Blue Lagoon National Park lies to the west of Lusaka after a two-hour drive over reasonably good roads. It has been a favourite jaunt in the past and I have, occasionally, had the pleasure of leading day-trips there. On this occasion, my clients were a group of eleven Croatian science students.
Blue Lagoon covers a small part of the Kafue Flats floodplain system, which flanks the river below Itezhi-Tezhi Dam. This ecosystem has its own unique antelope species – the Kafue Lechwe – and a vast population of waterbirds which shifts, waxes and wanes with the seasonal flux in water levels. At least that’s the historical pattern: the Dam upstream has completely disrupted the flooding regime and in Blue Lagoon, the waterbird populations have been doing more waning than anything else. So have the Lechwe.
Being students of the Life Sciences, the Croatians showed a lively interest in this environmental problem, and I walk them through the scrub zone which has developed over extensive areas of what used to be floodplain with rich, nutritious grasses. I had more in mind than a bland case study, however, being as I am in the holiday business. I had a keen eye out for exciting company as this zone, with myriad antbear holes and old hyena dens, is the haunt of numerous, often very large, pythons. In due course a four-meter individual glided into our path.
I immediately stalked ahead, with the aim of capturing it for a spot of “show and tell”. I had covered most of the distance when I discovered I was not alone. A girl from the group had followed me, and showed every intention of pouncing on the snake herself. This would not do for several reasons, not least of which was the threat of my thunder being stolen, or at best shared. She had to be dragged back to the group and restrained by a combination of stern warnings and promises of ‘priority access’ once the reptile was safely under control.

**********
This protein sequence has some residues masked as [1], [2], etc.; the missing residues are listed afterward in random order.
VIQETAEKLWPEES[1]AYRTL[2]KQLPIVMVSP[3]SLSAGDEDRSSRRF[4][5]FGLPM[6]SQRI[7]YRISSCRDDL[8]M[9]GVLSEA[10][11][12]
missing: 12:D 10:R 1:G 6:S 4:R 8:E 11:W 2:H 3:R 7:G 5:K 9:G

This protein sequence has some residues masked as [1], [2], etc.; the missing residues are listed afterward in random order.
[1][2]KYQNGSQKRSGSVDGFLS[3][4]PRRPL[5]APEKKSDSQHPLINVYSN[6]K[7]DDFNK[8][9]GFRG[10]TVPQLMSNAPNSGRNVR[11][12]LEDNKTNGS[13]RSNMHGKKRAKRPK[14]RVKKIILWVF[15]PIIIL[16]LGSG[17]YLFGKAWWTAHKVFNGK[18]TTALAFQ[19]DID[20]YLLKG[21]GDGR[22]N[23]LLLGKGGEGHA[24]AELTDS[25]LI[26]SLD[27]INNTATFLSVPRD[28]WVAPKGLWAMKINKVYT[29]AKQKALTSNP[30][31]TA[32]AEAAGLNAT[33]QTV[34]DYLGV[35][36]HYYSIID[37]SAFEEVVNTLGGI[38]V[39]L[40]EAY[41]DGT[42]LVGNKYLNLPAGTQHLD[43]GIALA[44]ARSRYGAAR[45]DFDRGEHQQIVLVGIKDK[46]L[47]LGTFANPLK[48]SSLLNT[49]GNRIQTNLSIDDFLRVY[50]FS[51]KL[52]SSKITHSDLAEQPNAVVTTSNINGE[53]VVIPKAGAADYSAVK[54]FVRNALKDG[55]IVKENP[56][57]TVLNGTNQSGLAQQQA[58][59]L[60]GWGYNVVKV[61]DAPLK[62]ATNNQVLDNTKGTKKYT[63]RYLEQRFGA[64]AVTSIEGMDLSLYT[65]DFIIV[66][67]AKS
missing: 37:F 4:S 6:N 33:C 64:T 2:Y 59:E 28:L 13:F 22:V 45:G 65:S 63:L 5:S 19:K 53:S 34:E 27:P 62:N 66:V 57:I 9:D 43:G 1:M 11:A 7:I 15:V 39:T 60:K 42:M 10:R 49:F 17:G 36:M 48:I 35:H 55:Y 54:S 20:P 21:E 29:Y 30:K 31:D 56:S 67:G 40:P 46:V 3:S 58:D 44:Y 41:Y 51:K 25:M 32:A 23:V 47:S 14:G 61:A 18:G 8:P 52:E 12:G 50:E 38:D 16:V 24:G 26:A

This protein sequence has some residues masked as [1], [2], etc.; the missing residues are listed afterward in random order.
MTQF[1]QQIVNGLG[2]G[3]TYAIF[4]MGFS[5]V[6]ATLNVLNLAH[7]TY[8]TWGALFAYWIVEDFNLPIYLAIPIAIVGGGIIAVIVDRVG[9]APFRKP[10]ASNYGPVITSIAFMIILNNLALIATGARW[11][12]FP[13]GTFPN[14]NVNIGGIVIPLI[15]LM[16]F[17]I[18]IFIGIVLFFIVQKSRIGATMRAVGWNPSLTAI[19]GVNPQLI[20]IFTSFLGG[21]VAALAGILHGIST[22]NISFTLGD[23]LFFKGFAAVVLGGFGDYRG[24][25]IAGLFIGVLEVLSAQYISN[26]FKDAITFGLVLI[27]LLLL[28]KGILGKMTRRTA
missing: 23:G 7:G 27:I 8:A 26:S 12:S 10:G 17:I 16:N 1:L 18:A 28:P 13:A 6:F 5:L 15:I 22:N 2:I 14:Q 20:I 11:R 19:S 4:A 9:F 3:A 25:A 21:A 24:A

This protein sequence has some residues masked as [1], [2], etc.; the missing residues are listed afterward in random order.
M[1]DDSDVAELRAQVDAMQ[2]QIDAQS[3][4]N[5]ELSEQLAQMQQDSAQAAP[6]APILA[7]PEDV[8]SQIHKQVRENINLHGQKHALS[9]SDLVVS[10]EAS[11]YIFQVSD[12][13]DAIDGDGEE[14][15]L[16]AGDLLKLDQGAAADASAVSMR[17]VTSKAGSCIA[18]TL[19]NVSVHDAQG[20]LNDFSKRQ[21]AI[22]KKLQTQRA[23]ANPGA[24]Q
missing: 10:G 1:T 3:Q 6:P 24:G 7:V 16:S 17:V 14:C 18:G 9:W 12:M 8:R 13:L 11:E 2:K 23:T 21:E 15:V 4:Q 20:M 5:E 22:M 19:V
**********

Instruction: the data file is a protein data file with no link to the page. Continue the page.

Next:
The girl’s name was Ana. She was an obsessive reptile-lover who fully capitalised on her ‘priority access’. We spent a great deal longer on the walk than previously planned, mainly because she could not be persuaded to let the python go! She was similarly captivated by the huge monitor lizards which inhabit the area, and fortunately the rest of the group was happy to go at her pace. When we stopped at a picnic spot for lunch, Ana disappeared for a few minutes, and came back to report that she had hunted down another snake. It turned out to be, from her very detailed description, a Mopane Bark Snake.
Of course it was not long before I had to wind up the whole expedition and get everyone back on the road. It was only later that I discovered what the trip had meant to Ana, when I next went through my ‘Comments’ book. Ana’s comment was succinct and to the point:
“This was the best day of my life”, was all she wrote.